1. ‘RACE’ AND CULTURE ISSUES IN MENTAL HEALTH & THOUGHTS ON IDENTITY Suman Fernando www.sumanfernando.com European Centre for Migration & Social Care (MASC), University of Kent Department of Applied Social Studies London Metropolitan University There are two sections to my talk, the first addressing the overall topic for today and the second referring back to yesterday, when we had all those wonderful talks.   Mental Health, Race and Culture Issues around race and culture in mental health services in the UK have been highlighted in the literature since the early 1980s – the main concerns being around admission to psychiatric institutes and compulsory detention (‘sectioning’) under the Mental Health Act (e.g. see McGovern and Cope, 1987; Moodley and Thornicroft, 1988; Coid et al. 2000) and the diagnosis of schizophrenia. The main thrust of these issues is well known (Fernando, 1988, 2003). There are two sections to my talk, the first addressing the overall topic for today and the second referring back to yesterday, when we had all those wonderful talks.   Mental Health, Race and Culture Issues around race and culture in mental health services in the UK have been highlighted in the literature since the early 1980s – the main concerns being around admission to psychiatric institutes and compulsory detention (‘sectioning’) under the Mental Health Act (e.g. see McGovern and Cope, 1987; Moodley and Thornicroft, 1988; Coid et al. 2000) and the diagnosis of schizophrenia. The main thrust of these issues is well known (Fernando, 1988, 2003).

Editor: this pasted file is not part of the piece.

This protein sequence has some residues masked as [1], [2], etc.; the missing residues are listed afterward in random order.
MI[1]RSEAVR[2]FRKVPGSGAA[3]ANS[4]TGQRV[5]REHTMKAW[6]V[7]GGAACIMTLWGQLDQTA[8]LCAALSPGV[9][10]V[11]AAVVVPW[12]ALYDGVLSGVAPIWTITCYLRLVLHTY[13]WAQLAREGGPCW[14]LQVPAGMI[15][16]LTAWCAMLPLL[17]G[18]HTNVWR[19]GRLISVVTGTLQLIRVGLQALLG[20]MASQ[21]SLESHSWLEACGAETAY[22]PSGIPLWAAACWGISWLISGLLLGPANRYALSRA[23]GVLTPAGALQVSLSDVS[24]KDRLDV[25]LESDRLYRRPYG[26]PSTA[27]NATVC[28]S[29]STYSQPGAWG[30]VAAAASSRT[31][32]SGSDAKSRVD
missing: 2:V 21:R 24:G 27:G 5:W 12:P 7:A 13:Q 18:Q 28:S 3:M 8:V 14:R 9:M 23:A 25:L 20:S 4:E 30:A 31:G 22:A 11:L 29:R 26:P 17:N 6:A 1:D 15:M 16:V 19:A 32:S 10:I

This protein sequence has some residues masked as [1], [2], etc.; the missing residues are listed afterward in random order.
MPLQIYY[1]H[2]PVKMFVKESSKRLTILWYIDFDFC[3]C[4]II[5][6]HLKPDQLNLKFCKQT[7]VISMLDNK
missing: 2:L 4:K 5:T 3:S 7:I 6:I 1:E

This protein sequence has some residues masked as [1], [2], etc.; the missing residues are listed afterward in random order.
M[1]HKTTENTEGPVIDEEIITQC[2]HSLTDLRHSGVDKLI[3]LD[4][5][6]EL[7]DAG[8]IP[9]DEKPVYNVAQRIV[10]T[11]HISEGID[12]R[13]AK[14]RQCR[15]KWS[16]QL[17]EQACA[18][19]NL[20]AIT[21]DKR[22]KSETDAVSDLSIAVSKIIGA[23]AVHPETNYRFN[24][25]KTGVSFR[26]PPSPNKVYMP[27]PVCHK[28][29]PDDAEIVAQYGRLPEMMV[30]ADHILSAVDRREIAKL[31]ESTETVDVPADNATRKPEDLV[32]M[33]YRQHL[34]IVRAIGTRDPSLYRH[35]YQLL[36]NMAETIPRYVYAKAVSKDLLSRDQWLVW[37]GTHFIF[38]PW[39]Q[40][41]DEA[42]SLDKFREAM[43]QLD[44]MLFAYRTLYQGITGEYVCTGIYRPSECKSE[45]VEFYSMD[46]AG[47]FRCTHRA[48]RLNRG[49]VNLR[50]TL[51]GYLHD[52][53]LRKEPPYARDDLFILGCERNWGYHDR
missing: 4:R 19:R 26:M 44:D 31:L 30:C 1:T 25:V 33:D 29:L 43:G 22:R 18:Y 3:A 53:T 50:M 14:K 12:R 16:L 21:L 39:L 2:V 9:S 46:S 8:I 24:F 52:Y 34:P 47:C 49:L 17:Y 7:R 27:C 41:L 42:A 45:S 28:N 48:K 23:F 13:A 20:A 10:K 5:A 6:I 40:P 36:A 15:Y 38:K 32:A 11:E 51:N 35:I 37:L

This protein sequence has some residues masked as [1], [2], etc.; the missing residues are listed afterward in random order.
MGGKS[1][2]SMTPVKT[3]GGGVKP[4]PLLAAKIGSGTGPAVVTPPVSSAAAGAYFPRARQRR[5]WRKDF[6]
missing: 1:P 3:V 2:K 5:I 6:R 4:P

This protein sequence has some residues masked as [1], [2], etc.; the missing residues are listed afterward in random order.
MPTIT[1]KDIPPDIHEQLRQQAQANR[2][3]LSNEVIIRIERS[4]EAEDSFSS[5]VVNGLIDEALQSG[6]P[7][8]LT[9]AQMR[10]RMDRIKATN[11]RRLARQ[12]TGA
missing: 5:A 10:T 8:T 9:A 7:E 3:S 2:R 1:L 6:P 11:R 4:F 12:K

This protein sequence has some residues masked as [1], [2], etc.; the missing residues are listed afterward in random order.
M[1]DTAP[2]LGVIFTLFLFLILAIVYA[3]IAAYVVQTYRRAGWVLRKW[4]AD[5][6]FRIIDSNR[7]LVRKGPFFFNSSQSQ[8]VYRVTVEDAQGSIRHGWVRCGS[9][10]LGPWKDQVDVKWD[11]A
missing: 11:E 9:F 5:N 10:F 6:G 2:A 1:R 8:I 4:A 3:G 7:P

2. ETHNIC ISSUES IN UK Black / Ethnic Minorities more often: Diagnosed as schizophrenic Compulsorily detained under M.H.Act Admitted as ‘Offender Patients’ Held by police under S. 136 of M.H.Act Transferred to locked wards Not referred for ‘talking therapies’ Given high doses of medication Sent to psychiatrists by courts Ref: Fernando, S. (2009) ‘Inequalities and the politics of race in mental health’, in S. Fernando and F. Keating , Mental Health in a Multi-ethnic Society second edition, Routledge, London and New York Slide: Ethnic issues in UK   But these problems are not confined to psychiatry. Counselling services and psychology services too have them - more hidden than in psychiatry – and certainly getting less publicity mainly I think because they do not have the same obvious power for example in not having legal powers to force treatment. But the problems are there. Detailed ethnic statistics on counselling and psychotherapy (for example on what clients actually think about them) are few and far between. However, we know that (in the US at any rate) there are high drop out rates (Rosenthal and Frank, 1958) and low acceptance rates (Yamamoto et al. 1968) of black clients, the latter recorded as being to do with ‘ethnocentricity’ of the therapists (Yamamoto et al. 1967) – which could as easily be called unconscious racism. In the late 1980s a trainee in Leicester (UK) wrote in to the Psychiatric Bulletin saying that while in the acute ward of her hospital she encountered many black patients in the psychotherapy unit there were none (Campling, 1989). I initiated one of the early ethnic monitoring exercises in the psychiatric unit I was working at to find very similar figures. [circulated the figures but fell on deaf ears.]   I have presented statistics from UK because I am familiar with these but also because in the UK we seem to collect a lot of ethnic statistics. Many other European countries do not collect these statistics and I do not think Ontario does either. Anecdotal information suggests that, if anything, the inequities may be much worse in mainland Europe than they are in UK – and perhaps the same may apply to North America too. A recent book from the USA, Protest Psychosis; How Schizophrenia became a Black Disease by Jonathan Metzl (2009) shows how in the USA, fears of black militancy in the 1960s, together with radical shifts in diagnostic habits codified in DSM, converged to construct a situation where the use of schizophrenia diagnosis for African Americans came into play on a large scale during the civil rights movement (essentially for social control) – and this over-representation of African-Americans as ‘schizophrenics’ continues.   Coming back to psychiatric studies, there have been many epidemiological studies around the issues of ‘sectioning’ (i.e. compulsory admission to treatment) and of schizophrenia – talked about as ‘the problem of over-representation’. And there has been quite a lot written about the reasons for all this - not least by me - but, politically speaking, we have not got very far in enabling this written work (‘research’ one could call it) to be taken seriously enough to bring about change, to make things more equitable – ‘race’ equality’ is the term used. Or it may be that the sort of change that should be made is just not acceptable politically and socially – and I dare say professionally probably because it is felt as striking at professional competence. [There talk of course about cultural sensitivity and even ‘cultural formulation’ approach of US is copied in UK.]   On the other hand there have been some high profile deaths (and many low profile ones) in psychiatric custody of black people, the latest high profile one being that of Rocky Bennett (Norfolk, Suffolk and Cambridgeshire Strategic Health Authority, 2003). [Norfolk quarrel with white patient – transferred to locked ward – attacked a nurse ‘why me’ – held down by 6-8 nurses – died of suffocation.}   It we turn to what service users make of this (he experience of people who use mental health services) a recent report sums it up (Keating et al. 2003).Slide: Ethnic issues in UK   But these problems are not confined to psychiatry. Counselling services and psychology services too have them - more hidden than in psychiatry – and certainly getting less publicity mainly I think because they do not have the same obvious power for example in not having legal powers to force treatment. But the problems are there. Detailed ethnic statistics on counselling and psychotherapy (for example on what clients actually think about them) are few and far between. However, we know that (in the US at any rate) there are high drop out rates (Rosenthal and Frank, 1958) and low acceptance rates (Yamamoto et al. 1968) of black clients, the latter recorded as being to do with ‘ethnocentricity’ of the therapists (Yamamoto et al. 1967) – which could as easily be called unconscious racism. In the late 1980s a trainee in Leicester (UK) wrote in to the Psychiatric Bulletin saying that while in the acute ward of her hospital she encountered many black patients in the psychotherapy unit there were none (Campling, 1989). I initiated one of the early ethnic monitoring exercises in the psychiatric unit I was working at to find very similar figures. [circulated the figures but fell on deaf ears.]   I have presented statistics from UK because I am familiar with these but also because in the UK we seem to collect a lot of ethnic statistics. Many other European countries do not collect these statistics and I do not think Ontario does either. Anecdotal information suggests that, if anything, the inequities may be much worse in mainland Europe than they are in UK – and perhaps the same may apply to North America too. A recent book from the USA, Protest Psychosis; How Schizophrenia became a Black Disease by Jonathan Metzl (2009) shows how in the USA, fears of black militancy in the 1960s, together with radical shifts in diagnostic habits codified in DSM, converged to construct a situation where the use of schizophrenia diagnosis for African Americans came into play on a large scale during the civil rights movement (essentially for social control) – and this over-representation of African-Americans as ‘schizophrenics’ continues.   Coming back to psychiatric studies, there have been many epidemiological studies around the issues of ‘sectioning’ (i.e. compulsory admission to treatment) and of schizophrenia – talked about as ‘the problem of over-representation’. And there has been quite a lot written about the reasons for all this - not least by me - but, politically speaking, we have not got very far in enabling this written work (‘research’ one could call it) to be taken seriously enough to bring about change, to make things more equitable – ‘race’ equality’ is the term used. Or it may be that the sort of change that should be made is just not acceptable politically and socially – and I dare say professionally probably because it is felt as striking at professional competence. [There talk of course about cultural sensitivity and even ‘cultural formulation’ approach of US is copied in UK.]   On the other hand there have been some high profile deaths (and many low profile ones) in psychiatric custody of black people, the latest high profile one being that of Rocky Bennett (Norfolk, Suffolk and Cambridgeshire Strategic Health Authority, 2003). [Norfolk quarrel with white patient – transferred to locked ward – attacked a nurse ‘why me’ – held down by 6-8 nurses – died of suffocation.}   It we turn to what service users make of this (he experience of people who use mental health services) a recent report sums it up (Keating et al. 2003).